Journalist Sandler (Righteous: Dispatches from the Evangelical Youth Movement, 2006), an only child and mother of one, examines research, literature and anecdotal accounts on “singletons” who have been maligned as lonelier, less social and more troubled than peers raised with siblings.
The author also surveys attitudes toward parents of such children, who were often thought to be wealthier and more selfish. Through articles in popular magazines, current views in psychology, personal observations, interpretations of biographies on famous political and cultural figures, interviews, an 1895 study by Granville Stanley Hall, Of Peculiar and Exceptional Children, and other sources, Sandler discovered little evidence supporting the pervasive, negative perception of only children. She also found that contradicting studies, which revealed only children to be more successful, with higher self-esteem and better self-adjustment, remained largely unnoticed. The most intriguing section of the book features research on children born in China’s one-child–policy environment; less compelling chapters consider family size from demographic and economic perspectives, both in Europe and the U.S., with the expected conclusion that few, if any, adults base their consideration of whether or not to have additional children on larger trends. The author's take on this controversial subject, which emphasizes the positives of raising one child, may be misread as an attempt to justify her lifestyle, but she does not criticize those who do choose larger families (some of whom she explores in a chapter on Christian evangelicals). Sandler also carefully notes her own occasional ambivalence. Though it’s not likely to sway those readers who believe strongly in having multiple children, the author’s argument dispels stereotypes of "onlies" and raises provocative questions about the American tendency toward prioritizing and even elevating parenthood over relationships, individuality, social networks and other aspects of adulthood, sometimes to the detriment of the family.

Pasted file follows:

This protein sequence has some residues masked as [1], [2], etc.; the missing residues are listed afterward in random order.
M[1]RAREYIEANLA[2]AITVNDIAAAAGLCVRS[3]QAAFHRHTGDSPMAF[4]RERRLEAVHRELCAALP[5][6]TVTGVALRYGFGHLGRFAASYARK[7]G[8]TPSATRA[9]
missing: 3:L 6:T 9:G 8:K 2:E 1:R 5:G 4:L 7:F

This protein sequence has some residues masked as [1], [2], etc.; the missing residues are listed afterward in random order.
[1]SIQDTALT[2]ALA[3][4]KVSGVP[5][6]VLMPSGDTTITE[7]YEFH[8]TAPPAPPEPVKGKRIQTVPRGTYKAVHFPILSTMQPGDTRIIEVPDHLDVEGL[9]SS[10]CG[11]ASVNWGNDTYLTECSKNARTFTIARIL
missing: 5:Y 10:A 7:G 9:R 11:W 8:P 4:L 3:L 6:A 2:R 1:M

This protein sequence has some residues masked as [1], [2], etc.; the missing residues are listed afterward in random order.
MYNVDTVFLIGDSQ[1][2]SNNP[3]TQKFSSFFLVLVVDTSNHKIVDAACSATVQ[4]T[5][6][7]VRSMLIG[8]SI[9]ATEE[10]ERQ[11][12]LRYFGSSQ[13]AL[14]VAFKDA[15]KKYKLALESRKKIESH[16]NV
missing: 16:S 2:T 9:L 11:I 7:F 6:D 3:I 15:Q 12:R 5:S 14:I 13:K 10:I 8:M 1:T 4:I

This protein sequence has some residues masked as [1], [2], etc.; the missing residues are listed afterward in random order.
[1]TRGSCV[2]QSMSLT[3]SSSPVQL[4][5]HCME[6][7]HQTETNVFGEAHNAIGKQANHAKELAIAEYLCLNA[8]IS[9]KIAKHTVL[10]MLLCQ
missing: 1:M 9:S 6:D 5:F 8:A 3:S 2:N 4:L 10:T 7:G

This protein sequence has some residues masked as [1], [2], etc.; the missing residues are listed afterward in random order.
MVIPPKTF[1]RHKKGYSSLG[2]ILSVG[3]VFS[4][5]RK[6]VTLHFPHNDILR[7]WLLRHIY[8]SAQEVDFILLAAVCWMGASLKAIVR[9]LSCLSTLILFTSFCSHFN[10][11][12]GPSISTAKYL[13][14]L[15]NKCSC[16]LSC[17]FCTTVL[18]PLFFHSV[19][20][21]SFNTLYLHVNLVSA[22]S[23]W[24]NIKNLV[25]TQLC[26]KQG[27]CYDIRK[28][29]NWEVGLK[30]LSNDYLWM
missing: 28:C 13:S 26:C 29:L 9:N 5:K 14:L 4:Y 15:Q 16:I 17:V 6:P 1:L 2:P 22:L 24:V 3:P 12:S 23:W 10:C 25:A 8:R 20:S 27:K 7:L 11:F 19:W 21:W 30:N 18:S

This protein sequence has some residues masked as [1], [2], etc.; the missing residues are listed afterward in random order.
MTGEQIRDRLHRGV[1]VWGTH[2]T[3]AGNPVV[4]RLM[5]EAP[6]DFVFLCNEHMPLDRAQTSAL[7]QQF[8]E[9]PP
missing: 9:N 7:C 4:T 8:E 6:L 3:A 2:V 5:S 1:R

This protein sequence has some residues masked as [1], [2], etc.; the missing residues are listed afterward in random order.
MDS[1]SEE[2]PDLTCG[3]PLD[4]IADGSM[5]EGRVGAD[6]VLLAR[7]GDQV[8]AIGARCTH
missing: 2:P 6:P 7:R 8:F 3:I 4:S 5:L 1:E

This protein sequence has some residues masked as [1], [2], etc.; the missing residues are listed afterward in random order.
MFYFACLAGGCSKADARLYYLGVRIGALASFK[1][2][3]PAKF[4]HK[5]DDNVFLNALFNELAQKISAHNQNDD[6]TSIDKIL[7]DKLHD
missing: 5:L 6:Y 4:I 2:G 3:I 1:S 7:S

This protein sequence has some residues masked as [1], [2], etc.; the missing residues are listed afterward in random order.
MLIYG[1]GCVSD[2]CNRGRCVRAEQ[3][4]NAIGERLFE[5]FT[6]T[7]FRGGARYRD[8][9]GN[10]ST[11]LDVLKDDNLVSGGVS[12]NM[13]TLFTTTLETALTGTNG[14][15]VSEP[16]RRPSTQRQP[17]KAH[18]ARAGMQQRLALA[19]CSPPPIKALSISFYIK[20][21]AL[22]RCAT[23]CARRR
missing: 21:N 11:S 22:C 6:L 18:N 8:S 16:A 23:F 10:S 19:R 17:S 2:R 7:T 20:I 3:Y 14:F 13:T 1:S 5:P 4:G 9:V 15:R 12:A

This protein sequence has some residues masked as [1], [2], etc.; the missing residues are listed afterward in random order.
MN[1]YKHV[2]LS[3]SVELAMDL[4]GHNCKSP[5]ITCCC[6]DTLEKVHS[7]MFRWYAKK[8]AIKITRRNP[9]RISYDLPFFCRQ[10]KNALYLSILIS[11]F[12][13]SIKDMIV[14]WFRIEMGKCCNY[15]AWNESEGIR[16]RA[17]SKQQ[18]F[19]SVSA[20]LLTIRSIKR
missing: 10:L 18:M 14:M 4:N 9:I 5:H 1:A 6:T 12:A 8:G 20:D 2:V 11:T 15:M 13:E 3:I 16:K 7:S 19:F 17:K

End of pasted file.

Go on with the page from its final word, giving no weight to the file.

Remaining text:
Recommended as an alternative perspective on an often emotionally fraught discussion.